"NR drives NAD+ biosynthesis through a highly conserved path from yeast to mammals. It is initiated with the phosphorylation of NR by NR Kinases (NRK1 or NRK2), generating NMN which is subsequently converted in NAD+ via NMN adenylyl transferase enzymes (NMNATs)"
Supplementation with an alternative NAD+ precursor (nicotinamide) did not prevent the defects of the NRK1 deficient mice and failed to restore NAD+. NRK1 is essential and rate-limiting for NAD+ synthesis from exogenous NR and NMN in hepatocytes.
This shows that in mice NAD+ precursors are not fully exchangeable and NR, compared to nicotinamide, has a unique ability to sustain high hepatic NAD-levels and this is important for DNA-repair.
Endogenous nicotinamide riboside metabolism protects against diet-induced liver damage
Published in NATURE: 20 September 2019
https://www.nature.com/articles/s41467-019-12262-xSupplementation with the NAD+ precursor nicotinamide riboside (NR) ameliorates and prevents a broad array of metabolic and aging disorders in mice. However, little is known about the physiological role of endogenous NR metabolism.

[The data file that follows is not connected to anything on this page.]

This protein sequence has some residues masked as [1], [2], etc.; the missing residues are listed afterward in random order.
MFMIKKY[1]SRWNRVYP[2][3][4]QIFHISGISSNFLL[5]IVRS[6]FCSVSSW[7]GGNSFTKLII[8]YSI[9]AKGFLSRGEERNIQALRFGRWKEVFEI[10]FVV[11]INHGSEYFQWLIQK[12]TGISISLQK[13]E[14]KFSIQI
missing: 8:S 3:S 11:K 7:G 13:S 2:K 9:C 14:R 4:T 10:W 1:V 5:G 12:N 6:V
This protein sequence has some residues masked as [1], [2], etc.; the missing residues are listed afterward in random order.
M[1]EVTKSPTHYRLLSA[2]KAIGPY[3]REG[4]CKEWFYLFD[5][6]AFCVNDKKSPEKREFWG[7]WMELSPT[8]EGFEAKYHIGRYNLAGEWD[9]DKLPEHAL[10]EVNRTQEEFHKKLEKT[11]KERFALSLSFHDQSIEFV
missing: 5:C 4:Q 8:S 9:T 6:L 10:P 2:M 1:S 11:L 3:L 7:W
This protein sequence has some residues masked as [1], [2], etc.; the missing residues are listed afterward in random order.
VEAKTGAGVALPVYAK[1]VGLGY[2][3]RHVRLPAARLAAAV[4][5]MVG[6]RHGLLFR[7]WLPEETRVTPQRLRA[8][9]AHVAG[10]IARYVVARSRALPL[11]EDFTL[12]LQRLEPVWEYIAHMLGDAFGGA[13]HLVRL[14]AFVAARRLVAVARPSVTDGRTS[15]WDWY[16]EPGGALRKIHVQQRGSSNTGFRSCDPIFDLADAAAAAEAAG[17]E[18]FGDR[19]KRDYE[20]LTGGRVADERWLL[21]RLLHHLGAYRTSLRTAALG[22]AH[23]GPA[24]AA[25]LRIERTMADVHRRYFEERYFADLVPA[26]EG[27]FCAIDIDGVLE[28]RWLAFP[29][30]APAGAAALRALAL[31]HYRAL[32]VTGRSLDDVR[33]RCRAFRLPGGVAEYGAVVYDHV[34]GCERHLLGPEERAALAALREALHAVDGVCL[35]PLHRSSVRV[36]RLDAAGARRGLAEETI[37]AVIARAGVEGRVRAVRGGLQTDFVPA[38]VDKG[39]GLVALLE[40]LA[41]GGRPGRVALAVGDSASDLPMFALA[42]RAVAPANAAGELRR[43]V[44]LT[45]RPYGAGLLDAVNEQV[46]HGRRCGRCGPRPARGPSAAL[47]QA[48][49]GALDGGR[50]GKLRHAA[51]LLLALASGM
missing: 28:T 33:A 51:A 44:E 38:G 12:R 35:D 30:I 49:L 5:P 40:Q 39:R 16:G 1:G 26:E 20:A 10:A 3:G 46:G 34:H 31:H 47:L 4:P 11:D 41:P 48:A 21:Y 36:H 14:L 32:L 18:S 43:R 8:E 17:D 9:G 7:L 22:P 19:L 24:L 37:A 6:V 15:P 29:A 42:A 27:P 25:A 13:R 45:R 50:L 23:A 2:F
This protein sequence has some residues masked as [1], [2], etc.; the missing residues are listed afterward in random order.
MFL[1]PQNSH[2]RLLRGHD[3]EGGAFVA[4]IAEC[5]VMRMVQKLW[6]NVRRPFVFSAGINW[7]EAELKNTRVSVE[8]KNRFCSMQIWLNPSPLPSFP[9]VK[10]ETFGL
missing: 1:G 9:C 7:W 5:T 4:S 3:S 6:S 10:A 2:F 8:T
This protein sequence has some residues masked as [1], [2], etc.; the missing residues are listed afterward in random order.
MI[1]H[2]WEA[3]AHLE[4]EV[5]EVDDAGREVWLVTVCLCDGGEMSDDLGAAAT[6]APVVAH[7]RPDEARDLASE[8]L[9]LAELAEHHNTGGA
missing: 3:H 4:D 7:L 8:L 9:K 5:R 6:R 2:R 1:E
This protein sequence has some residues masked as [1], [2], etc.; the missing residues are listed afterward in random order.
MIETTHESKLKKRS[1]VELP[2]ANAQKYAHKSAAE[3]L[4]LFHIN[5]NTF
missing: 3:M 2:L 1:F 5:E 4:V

We have previously shown that NR kinase 1 (NRK1) is rate-limiting and essential for NR-induced NAD+ synthesis in hepatic cells. To understand the relevance of hepatic NR metabolism, we generated whole body and liver-specific NRK1 knockout mice.
Here, we show that NRK1 deficiency leads to decreased gluconeogenic potential and impaired mitochondrial function. Upon high-fat feeding, NRK1 deficient mice develop glucose intolerance, insulin resistance and hepatosteatosis. Furthermore, they are more susceptible to diet-induced liver DNA damage, due to compromised PARP1 activity.
Our results demonstrate that endogenous NR metabolism is critical to sustain hepatic NAD+ levels and hinder diet-induced metabolic damage, highlighting the relevance of NRK1 as a therapeutic target for metabolic disorders.